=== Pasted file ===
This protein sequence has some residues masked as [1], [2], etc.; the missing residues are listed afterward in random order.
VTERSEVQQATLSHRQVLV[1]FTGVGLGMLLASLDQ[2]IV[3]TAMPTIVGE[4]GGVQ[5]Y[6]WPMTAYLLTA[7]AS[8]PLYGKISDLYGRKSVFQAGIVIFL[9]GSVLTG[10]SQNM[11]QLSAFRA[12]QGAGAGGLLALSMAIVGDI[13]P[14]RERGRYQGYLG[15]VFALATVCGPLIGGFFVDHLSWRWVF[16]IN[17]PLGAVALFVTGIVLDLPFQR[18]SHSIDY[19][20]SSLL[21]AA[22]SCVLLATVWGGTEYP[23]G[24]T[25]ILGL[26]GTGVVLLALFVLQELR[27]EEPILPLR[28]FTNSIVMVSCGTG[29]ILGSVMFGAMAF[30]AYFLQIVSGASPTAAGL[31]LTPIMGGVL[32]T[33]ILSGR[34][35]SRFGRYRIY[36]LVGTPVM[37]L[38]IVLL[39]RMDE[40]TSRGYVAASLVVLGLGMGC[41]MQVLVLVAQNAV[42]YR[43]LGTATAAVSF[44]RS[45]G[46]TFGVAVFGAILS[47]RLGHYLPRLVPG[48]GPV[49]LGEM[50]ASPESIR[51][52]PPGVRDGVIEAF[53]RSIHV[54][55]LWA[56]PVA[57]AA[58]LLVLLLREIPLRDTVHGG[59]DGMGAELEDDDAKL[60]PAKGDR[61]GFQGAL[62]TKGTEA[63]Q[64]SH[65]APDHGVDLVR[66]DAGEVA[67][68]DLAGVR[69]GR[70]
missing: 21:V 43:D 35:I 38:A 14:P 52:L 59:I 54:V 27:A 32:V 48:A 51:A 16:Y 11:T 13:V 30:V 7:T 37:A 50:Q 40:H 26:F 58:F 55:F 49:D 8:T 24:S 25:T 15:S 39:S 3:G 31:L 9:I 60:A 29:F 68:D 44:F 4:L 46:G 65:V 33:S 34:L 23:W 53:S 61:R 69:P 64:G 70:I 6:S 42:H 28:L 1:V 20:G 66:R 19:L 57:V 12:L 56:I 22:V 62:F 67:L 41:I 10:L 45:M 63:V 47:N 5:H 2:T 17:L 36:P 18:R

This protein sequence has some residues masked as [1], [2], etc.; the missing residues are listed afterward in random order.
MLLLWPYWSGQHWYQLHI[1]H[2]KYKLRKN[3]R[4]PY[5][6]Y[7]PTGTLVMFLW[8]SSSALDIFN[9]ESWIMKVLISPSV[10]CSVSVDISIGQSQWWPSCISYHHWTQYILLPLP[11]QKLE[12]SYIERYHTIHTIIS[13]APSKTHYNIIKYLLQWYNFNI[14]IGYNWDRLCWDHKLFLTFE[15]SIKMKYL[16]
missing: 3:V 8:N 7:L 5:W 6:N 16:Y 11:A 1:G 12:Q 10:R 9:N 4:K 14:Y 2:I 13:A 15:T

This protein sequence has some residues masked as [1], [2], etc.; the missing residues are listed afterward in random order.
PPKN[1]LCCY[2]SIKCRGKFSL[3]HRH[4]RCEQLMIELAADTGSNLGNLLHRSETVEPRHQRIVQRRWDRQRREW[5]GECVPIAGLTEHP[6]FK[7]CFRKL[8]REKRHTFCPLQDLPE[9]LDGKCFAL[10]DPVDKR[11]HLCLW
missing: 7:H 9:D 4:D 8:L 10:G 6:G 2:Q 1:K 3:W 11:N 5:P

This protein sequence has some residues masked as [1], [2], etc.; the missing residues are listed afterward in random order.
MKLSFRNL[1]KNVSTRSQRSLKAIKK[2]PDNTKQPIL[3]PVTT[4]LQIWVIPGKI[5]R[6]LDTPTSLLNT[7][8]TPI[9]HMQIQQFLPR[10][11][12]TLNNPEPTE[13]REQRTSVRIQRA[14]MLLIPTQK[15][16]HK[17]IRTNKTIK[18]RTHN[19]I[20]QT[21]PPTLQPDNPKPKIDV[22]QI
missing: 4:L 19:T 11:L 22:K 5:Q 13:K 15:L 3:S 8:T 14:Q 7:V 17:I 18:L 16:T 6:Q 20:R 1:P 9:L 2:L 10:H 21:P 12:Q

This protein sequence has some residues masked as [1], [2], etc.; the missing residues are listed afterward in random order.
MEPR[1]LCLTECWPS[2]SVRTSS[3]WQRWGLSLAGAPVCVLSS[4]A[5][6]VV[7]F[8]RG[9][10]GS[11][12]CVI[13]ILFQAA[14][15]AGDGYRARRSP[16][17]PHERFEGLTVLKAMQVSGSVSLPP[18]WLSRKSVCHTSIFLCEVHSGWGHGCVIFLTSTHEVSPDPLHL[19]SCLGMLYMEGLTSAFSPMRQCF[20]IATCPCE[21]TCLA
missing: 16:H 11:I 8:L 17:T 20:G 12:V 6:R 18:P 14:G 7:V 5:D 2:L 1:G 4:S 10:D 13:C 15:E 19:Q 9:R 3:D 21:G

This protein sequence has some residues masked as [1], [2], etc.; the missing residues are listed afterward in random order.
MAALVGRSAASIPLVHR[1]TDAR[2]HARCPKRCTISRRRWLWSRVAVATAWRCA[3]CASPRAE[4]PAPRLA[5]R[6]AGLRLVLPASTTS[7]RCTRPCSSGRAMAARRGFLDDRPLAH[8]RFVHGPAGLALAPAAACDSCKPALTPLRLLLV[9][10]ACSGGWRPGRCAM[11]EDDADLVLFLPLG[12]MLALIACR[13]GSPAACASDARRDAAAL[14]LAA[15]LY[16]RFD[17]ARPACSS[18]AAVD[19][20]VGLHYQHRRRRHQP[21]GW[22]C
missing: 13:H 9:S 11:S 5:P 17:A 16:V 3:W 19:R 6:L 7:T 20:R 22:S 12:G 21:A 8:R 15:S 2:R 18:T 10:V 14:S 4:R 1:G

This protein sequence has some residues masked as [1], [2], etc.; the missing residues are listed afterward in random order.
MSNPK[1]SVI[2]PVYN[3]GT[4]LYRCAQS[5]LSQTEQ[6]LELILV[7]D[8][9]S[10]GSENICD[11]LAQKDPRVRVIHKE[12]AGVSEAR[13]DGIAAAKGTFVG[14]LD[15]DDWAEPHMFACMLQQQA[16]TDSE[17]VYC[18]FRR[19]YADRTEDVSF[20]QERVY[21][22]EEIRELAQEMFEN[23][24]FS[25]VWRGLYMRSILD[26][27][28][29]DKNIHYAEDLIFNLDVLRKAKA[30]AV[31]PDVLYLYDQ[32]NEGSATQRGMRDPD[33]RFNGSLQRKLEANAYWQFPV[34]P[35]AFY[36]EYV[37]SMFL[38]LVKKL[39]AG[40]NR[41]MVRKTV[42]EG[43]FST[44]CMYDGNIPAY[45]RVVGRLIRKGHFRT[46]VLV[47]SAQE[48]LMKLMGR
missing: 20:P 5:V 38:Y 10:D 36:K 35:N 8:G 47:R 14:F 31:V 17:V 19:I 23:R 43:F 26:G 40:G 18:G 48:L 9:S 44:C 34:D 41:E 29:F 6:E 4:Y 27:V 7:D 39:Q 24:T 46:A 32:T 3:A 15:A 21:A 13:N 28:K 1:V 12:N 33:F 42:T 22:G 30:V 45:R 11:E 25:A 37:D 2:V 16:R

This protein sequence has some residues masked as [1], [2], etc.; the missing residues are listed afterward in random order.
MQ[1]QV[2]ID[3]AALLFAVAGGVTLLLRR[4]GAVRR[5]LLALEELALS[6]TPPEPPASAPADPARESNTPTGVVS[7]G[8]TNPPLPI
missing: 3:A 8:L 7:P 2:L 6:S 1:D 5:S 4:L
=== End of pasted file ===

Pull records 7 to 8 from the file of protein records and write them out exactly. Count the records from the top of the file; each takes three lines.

This protein sequence has some residues masked as [1], [2], etc.; the missing residues are listed afterward in random order.
MSNPK[1]SVI[2]PVYN[3]GT[4]LYRCAQS[5]LSQTEQ[6]LELILV[7]D[8][9]S[10]GSENICD[11]LAQKDPRVRVIHKE[12]AGVSEAR[13]DGIAAAKGTFVG[14]LD[15]DDWAEPHMFACMLQQQA[16]TDSE[17]VYC[18]FRR[19]YADRTEDVSF[20]QERVY[21][22]EEIRELAQEMFEN[23][24]FS[25]VWRGLYMRSILD[26][27][28][29]DKNIHYAEDLIFNLDVLRKAKA[30]AV[31]PDVLYLYDQ[32]NEGSATQRGMRDPD[33]RFNGSLQRKLEANAYWQFPV[34]P[35]AFY[36]EYV[37]SMFL[38]LVKKL[39]AG[40]NR[41]MVRKTV[42]EG[43]FST[44]CMYDGNIPAY[45]RVVGRLIRKGHFRT[46]VLV[47]SAQE[48]LMKLMGR
missing: 20:P 5:V 38:Y 10:D 36:K 35:N 8:G 47:R 14:F 31:V 17:V 19:I 23:R 43:F 26:G 40:G 18:G 48:L 9:S 44:C 34:D 41:E 29:F 6:E 4:Y 27:V 7:D 39:Q 24:T 46:A 32:T 3:A 15:A 21:A 13:N 28:K 1:V 12:N 33:F 42:T 22:G 30:V 45:R 11:E 25:A 37:D 2:V 16:R

This protein sequence has some residues masked as [1], [2], etc.; the missing residues are listed afterward in random order.
MQ[1]QV[2]ID[3]AALLFAVAGGVTLLLRR[4]GAVRR[5]LLALEELALS[6]TPPEPPASAPADPARESNTPTGVVS[7]G[8]TNPPLPI
missing: 3:A 8:L 7:P 2:L 6:S 1:D 5:S 4:L